[TCML] primary voltage
jimlux at earthlink.net
Thu Jan 7 17:38:57 MST 2010
>From: Brandon Hendershot <mrbrandman at cox.net>
>Sent: Jan 7, 2010 3:32 PM
>To: Tesla Coil Mailing List <tesla at pupman.com>
>Subject: Re: [TCML] primary voltage
>Reading your post was kind of disturbing! You said all that happens
>somewhere inbetween 30 and 100 kV?Is there a tighter more precise
>range you know of? Because my coils primary circuit voltage will be
>hovering around 36kV. Should I be too worried about insulating every
>little point and wire?
Why yes you should! Or at least worrying about making sure that they're large radius of curvature. They make little shiny balls (like split shot sinkers) that you can stick over solder joints, etc., to help. A bit of time browsing industrial HV supplier catalogs and websites will show you how professionals build HV test gear: http://www.rossengineeringcorp.com/ is a good source.. Glassman HV, etc. also.
Get a copy of the "North Report" (High Power Microwave Transmitters, by William North).. it's online in various places.
If it matters at all, I'm installing a Terry
>filter too. Those chunky resistors won't affect the issue much I assume?
>On Jan 7, 2010, at 1:13 PM, mddeming at aol.com wrote:
>> Hi Kevin,
>> While some people have experimented with primary voltages in to
>> 30-100 kV range, there are several distinct problems with primary
>> voltages much above 15 kV (rms).
>> 1) Costs: The number of caps in an MMC goes up as the square of the
>> voltage (twice V = 4 x number of caps). Above ~15 kV you are also
>> talking custom-made transformers: Cost and weight increase
>> exponentially with voltage.
Not necessarily. With higher Vpri, you don't need as much Cpri, to keep the same "energy per bang". Basically, capacitor cost is proportional to energy stored. 4 uF at 1 kV is the same energy as 1 uF at 2 kV. If you've got 1 uF, 1kV caps, you put 4 in parallel for the first case. You hook up 2x2 series parallel for the second case.
Now, for smaller Cpri, Lpri will need to increase to keep fRes the same. That means that Ipk is going to be lower, so less I^R loss and less Vgap loss (since Vgap is a fixed voltage plus a sqrt(I) term)
As far as cheap transformers, there are lots of 50-100kV X-ray transformers out there in the several kVA and up range. (100 mA @ 110kV is a pretty common ballpark)
>> 2) Corona problems: above about 20 kV, every point, twist, kink,
>> bend, or screw head in the primary wiring becomes a source of corona
>> leakage which is power lost.(but the blue glow looks "cool".to
>> some). These losses increase rapidly with voltage level.
This is going to be the biggest problem.
>> 3) Insulation breakdown: most HV wire tops out at 30-40 kV then you
>> start needing to get into X-ray equipment cables, or custom, or home-
>> made cables made from coax. Even wire run through plastic tubing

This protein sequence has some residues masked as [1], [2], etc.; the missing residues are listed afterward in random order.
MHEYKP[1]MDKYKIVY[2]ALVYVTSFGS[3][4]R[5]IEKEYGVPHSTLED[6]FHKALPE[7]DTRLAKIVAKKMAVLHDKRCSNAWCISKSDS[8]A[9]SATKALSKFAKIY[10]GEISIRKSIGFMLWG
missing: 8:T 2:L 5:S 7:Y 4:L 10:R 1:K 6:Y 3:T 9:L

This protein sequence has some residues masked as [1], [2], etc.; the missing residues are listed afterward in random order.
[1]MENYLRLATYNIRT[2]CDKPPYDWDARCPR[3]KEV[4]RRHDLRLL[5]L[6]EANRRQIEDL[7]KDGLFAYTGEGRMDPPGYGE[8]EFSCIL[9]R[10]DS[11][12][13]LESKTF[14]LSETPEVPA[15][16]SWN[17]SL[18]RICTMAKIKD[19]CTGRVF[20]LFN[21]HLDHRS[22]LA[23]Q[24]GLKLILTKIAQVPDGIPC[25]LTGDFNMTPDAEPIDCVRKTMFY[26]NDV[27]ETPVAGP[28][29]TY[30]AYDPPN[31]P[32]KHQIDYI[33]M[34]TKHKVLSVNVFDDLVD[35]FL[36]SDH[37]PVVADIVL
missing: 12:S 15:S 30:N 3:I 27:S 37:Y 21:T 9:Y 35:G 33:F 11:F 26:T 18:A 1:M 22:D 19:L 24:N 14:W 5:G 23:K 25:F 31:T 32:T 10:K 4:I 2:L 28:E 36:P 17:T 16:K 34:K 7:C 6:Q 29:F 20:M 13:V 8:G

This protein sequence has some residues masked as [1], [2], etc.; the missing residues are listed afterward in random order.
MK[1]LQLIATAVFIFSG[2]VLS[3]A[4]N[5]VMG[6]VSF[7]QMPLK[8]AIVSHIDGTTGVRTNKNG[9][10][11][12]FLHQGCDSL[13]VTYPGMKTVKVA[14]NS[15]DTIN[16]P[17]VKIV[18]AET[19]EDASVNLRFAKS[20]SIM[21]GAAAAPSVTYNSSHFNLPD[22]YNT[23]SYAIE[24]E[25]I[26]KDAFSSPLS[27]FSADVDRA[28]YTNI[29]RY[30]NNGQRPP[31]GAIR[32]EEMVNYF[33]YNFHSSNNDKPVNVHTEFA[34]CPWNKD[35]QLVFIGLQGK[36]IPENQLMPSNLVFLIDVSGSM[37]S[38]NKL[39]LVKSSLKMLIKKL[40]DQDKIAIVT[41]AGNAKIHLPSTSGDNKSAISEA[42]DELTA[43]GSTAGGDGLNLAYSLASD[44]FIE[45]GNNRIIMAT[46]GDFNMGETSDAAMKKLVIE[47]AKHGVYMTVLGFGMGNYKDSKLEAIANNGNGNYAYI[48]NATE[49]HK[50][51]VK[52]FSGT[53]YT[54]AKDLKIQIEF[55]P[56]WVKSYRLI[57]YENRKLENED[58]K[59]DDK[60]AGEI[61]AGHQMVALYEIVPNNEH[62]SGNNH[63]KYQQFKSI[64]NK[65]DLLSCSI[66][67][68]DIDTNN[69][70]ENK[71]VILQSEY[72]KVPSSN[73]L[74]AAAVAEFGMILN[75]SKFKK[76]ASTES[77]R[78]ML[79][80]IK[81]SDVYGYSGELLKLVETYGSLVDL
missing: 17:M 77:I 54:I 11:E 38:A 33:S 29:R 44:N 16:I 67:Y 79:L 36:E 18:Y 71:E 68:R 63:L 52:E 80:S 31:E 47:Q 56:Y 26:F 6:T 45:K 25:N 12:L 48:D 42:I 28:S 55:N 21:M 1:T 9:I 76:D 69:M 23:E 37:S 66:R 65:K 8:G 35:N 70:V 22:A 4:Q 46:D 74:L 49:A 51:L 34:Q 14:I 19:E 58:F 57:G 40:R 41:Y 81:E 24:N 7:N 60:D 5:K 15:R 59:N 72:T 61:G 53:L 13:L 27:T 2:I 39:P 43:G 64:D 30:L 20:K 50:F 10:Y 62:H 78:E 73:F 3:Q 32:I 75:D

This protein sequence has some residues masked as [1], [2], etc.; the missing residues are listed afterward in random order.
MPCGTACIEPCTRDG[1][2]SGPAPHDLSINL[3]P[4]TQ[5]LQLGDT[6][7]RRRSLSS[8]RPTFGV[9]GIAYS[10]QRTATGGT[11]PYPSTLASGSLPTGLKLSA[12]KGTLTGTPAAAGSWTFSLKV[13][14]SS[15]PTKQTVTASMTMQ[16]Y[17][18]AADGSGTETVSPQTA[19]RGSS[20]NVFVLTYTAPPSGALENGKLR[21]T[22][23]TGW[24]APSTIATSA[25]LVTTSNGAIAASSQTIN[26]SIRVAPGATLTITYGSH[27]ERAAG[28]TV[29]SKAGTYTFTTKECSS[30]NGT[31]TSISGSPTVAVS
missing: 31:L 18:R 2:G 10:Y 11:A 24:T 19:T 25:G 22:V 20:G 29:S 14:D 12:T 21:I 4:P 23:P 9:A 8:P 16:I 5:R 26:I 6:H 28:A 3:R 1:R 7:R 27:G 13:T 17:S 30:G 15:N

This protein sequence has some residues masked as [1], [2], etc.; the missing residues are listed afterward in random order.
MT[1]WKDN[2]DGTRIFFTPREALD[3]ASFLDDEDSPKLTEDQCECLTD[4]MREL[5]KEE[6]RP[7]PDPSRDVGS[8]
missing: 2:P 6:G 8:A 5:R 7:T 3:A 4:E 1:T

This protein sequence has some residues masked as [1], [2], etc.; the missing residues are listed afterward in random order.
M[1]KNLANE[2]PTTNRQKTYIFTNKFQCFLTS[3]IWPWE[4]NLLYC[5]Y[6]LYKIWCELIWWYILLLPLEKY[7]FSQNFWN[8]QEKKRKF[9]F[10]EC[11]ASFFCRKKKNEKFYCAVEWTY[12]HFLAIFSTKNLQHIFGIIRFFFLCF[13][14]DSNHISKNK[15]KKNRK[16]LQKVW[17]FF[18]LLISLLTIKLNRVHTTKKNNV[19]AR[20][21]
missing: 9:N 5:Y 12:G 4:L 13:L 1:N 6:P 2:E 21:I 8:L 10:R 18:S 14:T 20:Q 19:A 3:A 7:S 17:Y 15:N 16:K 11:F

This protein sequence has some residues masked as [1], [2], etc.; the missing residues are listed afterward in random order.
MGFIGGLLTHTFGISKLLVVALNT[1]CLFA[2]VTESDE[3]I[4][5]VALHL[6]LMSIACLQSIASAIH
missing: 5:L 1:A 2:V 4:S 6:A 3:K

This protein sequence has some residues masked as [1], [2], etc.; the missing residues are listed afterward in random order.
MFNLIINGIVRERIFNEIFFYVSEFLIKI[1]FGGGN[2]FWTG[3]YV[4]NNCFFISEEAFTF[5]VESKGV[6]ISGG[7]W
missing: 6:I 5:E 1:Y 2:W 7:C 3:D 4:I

>> starts to have problems at higher voltages.
1/2" coax (RG-8, RG-213) works ok at 30kV, and even up to 50kV if you're careful. At least if the insulation fails, the shield is grounded, so the cable just starts smoking, but you don't have 50kV shorting to something else.
real HV cable is available for this, it has a semiconducting layer to make the effective diameter greater, and very careful internal design. I doubt you could make it at home. Plastic tubing breaks down pretty fast, unless it's much larger and basically you're using it to hold oil. You inevitably have an air gap between conductor and insulator with tubing, and you'll get corona there, then treeing, then total breakdown.
>> 4) Unintended Coupling: as voltages go up, there is an ever
>> increasing tendency of currents in the wire to couple capacitively
>> or inductively to nearby objects and power, telephone,etc. lines,
>> charging them to "unpleasant" levels and wasting spark energy doing
I don't know about that. At these frequencies the dominant coupling mechanism is probably going to be magnetic fields, which are proportional to current. Electrostatic charging by induction (or just with charge spraying off and accumulating elsewhere) *is* a big problem with HV DC, but with AC, it isn't as bad. The E field from your secondary is probably much larger than the Efield from your primary, in any case.
>> In short, it is much more cost, weight, and safety efficient to keep
>> primary voltages at the level of mass-produced transformers and
>> minimize the number of caps needed to still keep a good working
>> Hope this helps,
>> Matt D.
>> -----Original Message-----
>> From: makinglightning at comcast.net
>> To: Tesla Coil Mailing List <tesla at pupman.com>
>> Sent: Thu, Jan 7, 2010 12:27 pm
>> Subject: [TCML] primary voltage
>> What is the practical upper limit on the primary tank circuit?
>> What is the highest primary tank voltage that people have used?
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